Why you couldn't complete your 100DaysOfCode

Why you couldn't complete your 100DaysOfCode

And how you can successfully complete it next time.


4 min read

The adrenaline rush that we get from the idea of sticking to coding every day for 100 days is undeniable, and this gets you through your first week of coding drive. ๐Ÿคฉ

BUT ๐Ÿ‘€

We've all been there, where things start to slow down after a week or so. Life intervenes, and we are are longer able to continue the challenge ๐Ÿ’”

But don't worry, we all learn from our mistakes. I, too, began one but gave up after 15 days. There is a pattern that I have discovered among those who have accomplished this feat, and the following are my observations that you can follow:

Declare it to the world but...in style


It has been scientifically proven that declaring something publicly gives you the responsibility of accountability. You don't want to show the world that you failed, do you? This is the energy source that keeps you going!


If you haven't already, you should be familiar with tech Twitter as a developer. Not only do you get to build your personal brand, but you also get to learn a lot. My life has changed dramatically since I decided to reactivate my Twitter account.

How can you use Twitter for #100DaysOfCode?

Many of you may already be doing this by tweeting about your progress every day; using #100DaysOfCode hashtags and being retweeted by bots created by developers during their 100 Days of Code!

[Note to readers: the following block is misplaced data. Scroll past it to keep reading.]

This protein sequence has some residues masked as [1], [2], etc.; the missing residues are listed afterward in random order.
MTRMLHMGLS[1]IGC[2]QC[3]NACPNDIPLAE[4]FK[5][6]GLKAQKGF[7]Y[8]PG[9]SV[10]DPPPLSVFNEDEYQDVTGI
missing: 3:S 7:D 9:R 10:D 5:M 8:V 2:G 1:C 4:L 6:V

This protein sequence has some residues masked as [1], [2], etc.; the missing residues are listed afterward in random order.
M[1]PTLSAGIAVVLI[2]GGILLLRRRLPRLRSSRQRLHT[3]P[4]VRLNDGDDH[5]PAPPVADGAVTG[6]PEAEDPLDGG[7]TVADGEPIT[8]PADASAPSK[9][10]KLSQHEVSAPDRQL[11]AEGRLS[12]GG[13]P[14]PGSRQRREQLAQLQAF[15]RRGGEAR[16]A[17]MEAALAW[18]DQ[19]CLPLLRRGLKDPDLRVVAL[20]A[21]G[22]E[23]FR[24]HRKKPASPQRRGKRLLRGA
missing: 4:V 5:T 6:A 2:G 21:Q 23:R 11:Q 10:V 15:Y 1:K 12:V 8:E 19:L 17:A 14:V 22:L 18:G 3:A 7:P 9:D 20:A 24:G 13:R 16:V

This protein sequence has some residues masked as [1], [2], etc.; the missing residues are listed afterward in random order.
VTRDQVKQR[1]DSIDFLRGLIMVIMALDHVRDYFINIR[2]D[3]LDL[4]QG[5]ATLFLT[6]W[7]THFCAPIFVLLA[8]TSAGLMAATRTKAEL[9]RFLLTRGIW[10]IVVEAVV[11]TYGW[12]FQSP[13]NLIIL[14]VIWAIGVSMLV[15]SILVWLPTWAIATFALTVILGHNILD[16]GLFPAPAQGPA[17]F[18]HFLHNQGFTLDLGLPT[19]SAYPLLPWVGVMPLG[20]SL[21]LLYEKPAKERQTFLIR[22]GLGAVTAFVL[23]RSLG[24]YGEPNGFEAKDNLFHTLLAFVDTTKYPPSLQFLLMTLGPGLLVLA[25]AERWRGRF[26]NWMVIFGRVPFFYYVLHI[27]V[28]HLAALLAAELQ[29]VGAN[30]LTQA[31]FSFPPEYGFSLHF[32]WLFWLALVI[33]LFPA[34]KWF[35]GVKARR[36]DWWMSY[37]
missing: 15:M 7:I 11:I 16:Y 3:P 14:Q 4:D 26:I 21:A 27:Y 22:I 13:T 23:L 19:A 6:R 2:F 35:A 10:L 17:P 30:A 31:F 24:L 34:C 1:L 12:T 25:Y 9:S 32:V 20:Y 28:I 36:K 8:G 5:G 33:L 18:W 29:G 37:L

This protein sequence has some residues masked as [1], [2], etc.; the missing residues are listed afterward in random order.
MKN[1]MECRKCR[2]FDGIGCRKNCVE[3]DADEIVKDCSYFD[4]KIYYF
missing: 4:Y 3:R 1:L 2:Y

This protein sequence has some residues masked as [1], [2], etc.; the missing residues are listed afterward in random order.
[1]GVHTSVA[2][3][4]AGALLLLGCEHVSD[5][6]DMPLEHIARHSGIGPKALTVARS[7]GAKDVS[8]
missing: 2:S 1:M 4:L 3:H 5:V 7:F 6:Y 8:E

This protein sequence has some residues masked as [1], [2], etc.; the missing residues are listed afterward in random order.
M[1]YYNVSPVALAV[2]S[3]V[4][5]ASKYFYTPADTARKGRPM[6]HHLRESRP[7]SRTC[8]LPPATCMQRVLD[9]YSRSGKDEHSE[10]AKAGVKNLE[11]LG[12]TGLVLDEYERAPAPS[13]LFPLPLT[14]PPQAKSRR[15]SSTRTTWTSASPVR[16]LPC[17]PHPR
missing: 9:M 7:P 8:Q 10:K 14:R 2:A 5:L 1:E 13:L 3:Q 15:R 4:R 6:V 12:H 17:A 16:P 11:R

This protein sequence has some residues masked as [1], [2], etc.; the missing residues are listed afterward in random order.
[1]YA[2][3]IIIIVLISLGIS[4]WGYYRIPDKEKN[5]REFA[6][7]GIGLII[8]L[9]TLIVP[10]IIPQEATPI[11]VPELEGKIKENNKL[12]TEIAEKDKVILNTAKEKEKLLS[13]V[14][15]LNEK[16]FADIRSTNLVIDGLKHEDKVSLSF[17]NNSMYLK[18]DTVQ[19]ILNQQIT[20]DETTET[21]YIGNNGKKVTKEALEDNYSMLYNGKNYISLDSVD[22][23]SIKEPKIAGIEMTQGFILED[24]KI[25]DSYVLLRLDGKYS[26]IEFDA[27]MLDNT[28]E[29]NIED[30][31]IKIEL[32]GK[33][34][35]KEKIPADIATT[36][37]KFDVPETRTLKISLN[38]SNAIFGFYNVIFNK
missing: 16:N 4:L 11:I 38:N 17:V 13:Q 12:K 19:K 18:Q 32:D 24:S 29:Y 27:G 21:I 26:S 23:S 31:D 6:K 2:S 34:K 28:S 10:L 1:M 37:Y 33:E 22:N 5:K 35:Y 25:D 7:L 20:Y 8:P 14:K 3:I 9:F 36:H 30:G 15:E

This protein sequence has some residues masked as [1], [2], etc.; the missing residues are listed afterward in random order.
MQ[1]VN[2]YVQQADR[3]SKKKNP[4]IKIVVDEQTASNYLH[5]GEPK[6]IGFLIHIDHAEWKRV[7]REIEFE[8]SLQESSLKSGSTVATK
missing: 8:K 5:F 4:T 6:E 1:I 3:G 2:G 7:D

But how can you add "the" factor to your tweets?

1. Add value to your tweets

Instead of saying, "I did blah, blah, blah," include what you learned today. Maybe you learned about an amazing C++ STL function that makes things so simple, or a VSC shortcut that can make someone's day a lot easier.

For example:

2. Make it fancy!

Some developers who also have a nag of UI/UX tweet along with a stylized picture of what they have done. This is quite successful as Sheldon once said:

Yes, well, they say a picture's worth a thousand words, but I say nothing beats a picture and a thousand words.

She uses Canva as mentioned in one of her tweets.

For this you can also use tools like:

This would not only make your tweets prettier but also add extensive value to your posts!

Blog About it

There are many free amazing developer blogging sites that you can document your journey. Some of them:

I will personally adhere to this by writing a blog post after each week of my 100 Days of Code completion. Not only am I expanding my knowledge, but I am also sharing it with the rest of the world. If you want to become a technical writer, I believe this is an excellent ritual to follow in order to build your portfolio.

Divide and Conquer

From My journey in completing 100 days of code image.png

You can divide 100 Days into three 30 days blocks and set a definitive goal for all these days. Unplanned events, like any other aspect of our lives, do not last long, especially when you are aiming for 100 days!

Check out these roadmaps if you want to learn about:

You can find similar roadmaps in for the stack/topic of your choice over the internet. Comment down below if you find any!

Start with a peer

image.png You not only gain accountability, but you also learn how to collaborate, learn from your peers, teach, and consolidate your knowledge.

If you need a study environment try out these virtual study rooms:

Don't stress out!

It's quite acceptable to take a break and then return to it; just don't abandon it completely! All you have to do is code for an hour every day. I am confident in your ability to complete this.

Thanks for reading the full article, here is a bonus for you: Head over to treehouse to get free reminders to code for at least 30 min per day


Hope you shine as bright as the sun ๐ŸŒž All the best!